CLEARWATER — They gathered around tables and tried to imagine what successful regional transportation planning could look like.
Politicians, citizens, civil servants. Residents of multiple counties. Light rail advocates and opponents. The nearly 200 participants were a microcosm of a diverse population that could, one day, be represented by a regional Metropolitan Planning Organization that represents all of Tampa Bay — and not just each individual county.
But Friday's workshop at St. Petersburg College's Collaborative Labs showed just how complicated it can be to reach consensus, especially on one of the region's most hot-button topics.
The exercise kicked off the process of evaluating whether merging individual MPOs — the groups that oversee transportation planning on a county level — into one regional agency is a good idea for Tampa Bay.
"We can't go through this without turmoil, difficulty and change," said transportation official Ray Chiaramonte.
Business leaders believe that a regional MPO is the next step in the bay area's transportation future. Tampa Bay Partnership president Rick Homans and other economic development leaders successfully lobbied the Legislature to turn the Tampa Bay Area Regional Transportation Authority into the Tampa Bay Regional Transit Authority.
If the governor signs the bill into law, the new TBARTA will focus on transit. But the bay area needs more than an operating agency, Homans said, there's still a void in regional planning.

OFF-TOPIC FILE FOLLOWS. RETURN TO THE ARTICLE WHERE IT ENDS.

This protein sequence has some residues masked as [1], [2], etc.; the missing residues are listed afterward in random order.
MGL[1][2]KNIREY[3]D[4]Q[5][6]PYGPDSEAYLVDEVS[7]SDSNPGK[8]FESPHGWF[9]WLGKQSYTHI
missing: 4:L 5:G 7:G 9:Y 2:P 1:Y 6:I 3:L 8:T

For some, a regional MPO is the next logical step. Most major metropolitan areas across the country have one MPO, but it's less common in Florida.
For others, it's a loss of sovereignty. A regional MPO would remove local control and could make vying for transportation dollars even harder than it already is.
The group listed the key ingredients for a successful regional planning group: accountability, equity, public engagement, a focus on economic development and improved mobility.
But in the middle of the discussion was tension between a regional vision and local independence.
"It's a balancing act," facilitator Rafael Montalvo told the group. "The point of this is to explore whether there is a balance that will work for most."
Hillsborough Tea Party co-founder Sharon Calvert, for one, opposes a regional MPO. She said there's too much risk of losing local control. The bigger the entity, she said, the more removed it is from the individuals it serves.
"It makes it a bigger food fight into a smaller amount of money," Calvert said. "Who is responsible to me in this regional group?"
But others see it as a way to focus regional priorities without casting aside local needs.
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"The overall sense I got was that we need a strong regional entity still with strong local input that goes into that," said Chiaramonte, executive director of TBARTA.
Friday's input will be used by the group studying the idea. That group is also supposed to search the nation for best practices for a regional MPO structure. There will be more other opportunities to gather local input, Montalvo said, and more workshops. The study should be completed by December, complete with a recommendation.
The group could come back, Pinellas MPO executive director Whit Blanton said, and declare that a unified, regional MPO will not work in Tampa Bay.
"The local, regional tension will never go away," he said. "There's this respect you always have to have for local community and local needs, but at a certain point you can't let it paralyze what you need to do to move a region forward.
Contact Caitlin Johnston at firstname.lastname@example.org or (727) 893-8779. Follow @cljohnst.